With time, leadership opportunities become open, and the opportunity for career advancement is enormous. However, bear in mind that this is a desk job, so travel will be a rare aspect of your workday. So, if travel is a top priority or a make-or-break factor for you, this career path may not be the right fit for you.
The pay in this field is good, with freshers being given a good starting salary (approximately INR 7,50,000). The money in this sector is growing slowly but steadily. Not your cup of tea? Continue reading for a few more suggestions to assist you in finding your dream career.
One more underrated career option for BA Anthropology graduates is becoming an Urban Planner. Think about it, you have studied anthropology for 3 years. Is there anyone else who is more applicable to become a Urban Planner than you? Not if you ask us.
The job of an Urban and Regional Planner is to develop plans and programs to utilize the given land in the best possible manner and provide maximum usability to the maximum number of people.
They help in creating communities, accommodating and adjusting population growth, and revitalizing physical facilities in urban towns, rural settings, cities, countries, and metropolitan areas.
If you are a fresher in this field, you can expect to get a package of anywhere around INR 5,00,000 at your first job. Monetary growth is slow, but quite steady. But keep in mind that Urban Planner is never going to be a profession where you can get huge amounts of money. The money is good enough to maintain a decent lifestyle. Nothing more, nothing less.
The job market is brimming with aspiring Urban Planners, so it might be a little difficult to break in, but if you really loved studying anthropology, then you can be sure that you are going to love being an Urban Planner.
If you’re undecided about all of the above choices, becoming a Curator could be the best option for you. The demand for this profession has been skyrocketing recently, so now would be an excellent time to enter it. If you’ve recently opened LinkedIn, you’ll notice that it’s flooded with employers looking for curators of various kind.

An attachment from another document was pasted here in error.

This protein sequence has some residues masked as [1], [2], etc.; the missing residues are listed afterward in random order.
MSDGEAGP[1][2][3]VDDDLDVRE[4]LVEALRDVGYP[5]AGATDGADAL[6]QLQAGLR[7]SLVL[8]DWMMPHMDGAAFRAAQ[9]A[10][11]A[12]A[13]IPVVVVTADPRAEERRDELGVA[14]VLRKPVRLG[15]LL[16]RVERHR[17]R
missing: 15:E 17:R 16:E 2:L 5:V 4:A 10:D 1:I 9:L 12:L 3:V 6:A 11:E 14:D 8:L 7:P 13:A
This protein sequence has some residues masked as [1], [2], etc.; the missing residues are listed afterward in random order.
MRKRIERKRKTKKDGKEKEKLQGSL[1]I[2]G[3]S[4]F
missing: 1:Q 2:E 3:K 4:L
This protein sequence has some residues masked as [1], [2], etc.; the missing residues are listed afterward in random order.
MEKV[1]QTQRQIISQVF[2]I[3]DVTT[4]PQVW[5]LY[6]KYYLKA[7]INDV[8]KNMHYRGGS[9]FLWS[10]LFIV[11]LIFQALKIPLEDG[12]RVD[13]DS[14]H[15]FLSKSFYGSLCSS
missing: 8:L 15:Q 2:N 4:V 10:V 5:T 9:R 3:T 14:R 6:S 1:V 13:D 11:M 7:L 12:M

That’s fine. But what exactly does an Curator do? Here’s the fix.
A Curator collects museum and art exhibits and builds a collection of the antiques. The assembling and managing of cultural collections are done by a curator. Your duties can vary from time to time, but in the end, it all boils down to curating. So, if you think you’d like to do that, becoming a Curator could be the best choice for you.
Problem-solving abilities, which are the bulk of what an employer looks for in this field, can only be learned by experience. As a result, the majority of seasoned curators advise newcomers in this field to get started as soon as possible. That’s one of the best things about Curator – a lot of information about it can be learned online, right from your home.
Salaries in this field (as in most others) are highly variable, but you can expect to earn somewhere between INR 5,50,000-6,00,000 at the start of your career.
So these were some of the highest-paying professions that you can go for after completing a B.A. in Anthropology. Did you like the article and found it informative? Then please share it with fellow anthropology students so that they can make well-informed decisions about their professional life. Subscribe to our newsletter to get a weekly update about the different career options added on the website.